RICO stands for the Federal Racketeer Influenced and Corrupt Organization Act. The act was passed by Congress with the intent to stop people from engaging in a pattern of criminal activity.
RICO was originally applied primarily to organized crime, providing a way for the federal government to convict mobsters or gangsters for being a part of organized crime when they were unable to convict the defendants of specific crimes carried out by the mafia groups that they were a part of.
RICO and other laws criminalizing organized crime are a very complicated area of law that is very vague and ambiguous, so it is often left up to the courts to interpret what exactly the Racketeer Influenced and Corrupt Organization Act is supposed to mean.
What Is Racketeering?
The term racketeering refers generally to a criminal who uses extortion, loan sharking, bribery, or obstruction of justice to further their illegal activities. Normally, a person that is guilty of racketeering uses some sort of authority or power to illegally persuade others to further his/her interests.
Who Can Be Charged with a RICO Violation?
There are several requirements that a defendant must meet in order to be charged with violating RICO, including:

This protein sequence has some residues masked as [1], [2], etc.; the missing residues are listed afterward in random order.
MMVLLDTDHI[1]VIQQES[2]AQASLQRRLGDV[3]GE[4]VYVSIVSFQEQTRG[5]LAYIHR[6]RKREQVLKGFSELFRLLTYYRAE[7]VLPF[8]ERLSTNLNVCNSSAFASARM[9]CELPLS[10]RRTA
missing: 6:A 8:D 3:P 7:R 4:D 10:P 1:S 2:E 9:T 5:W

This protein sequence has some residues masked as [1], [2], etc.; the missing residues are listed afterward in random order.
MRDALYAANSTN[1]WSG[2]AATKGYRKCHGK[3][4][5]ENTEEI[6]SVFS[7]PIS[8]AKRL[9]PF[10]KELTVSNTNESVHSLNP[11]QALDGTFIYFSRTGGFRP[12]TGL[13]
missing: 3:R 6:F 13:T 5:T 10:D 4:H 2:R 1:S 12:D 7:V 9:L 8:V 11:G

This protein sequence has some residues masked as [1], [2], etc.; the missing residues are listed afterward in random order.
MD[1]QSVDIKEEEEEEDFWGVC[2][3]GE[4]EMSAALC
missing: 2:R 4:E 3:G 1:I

- The person must be employed or associated with a criminal enterprise
- The person's activities must affect interstate commerce
- Just about anything affects interstate commerce: if you use the telephone, internet, railroad, highways, waterways or mail you are using some kind of interstate commerce
- The person charged must have participated with the organization through a pattern or racketeering activity
- They look at whether this persons actions have the same or similar purpose, results, participants, victims and methods
- The statute of limitations (when you can bring a lawsuit) for prosecuting a RICO violation is 5 years for criminal prosecution and 4 years for civil prosecution
Accused of a RICO Violation?
If you have been accused of a RICO violation, you should speak to a criminal law attorney to learn more about your rights, your defenses and the complicated legal system.
Victim of a RICO Violation?
If you are a victim of a RICO violation, you should call the police. If there is sufficient evidence, the police will then forward your case to the Attorney General's office to prosecute the person or organization that committed the RICO Violation against you.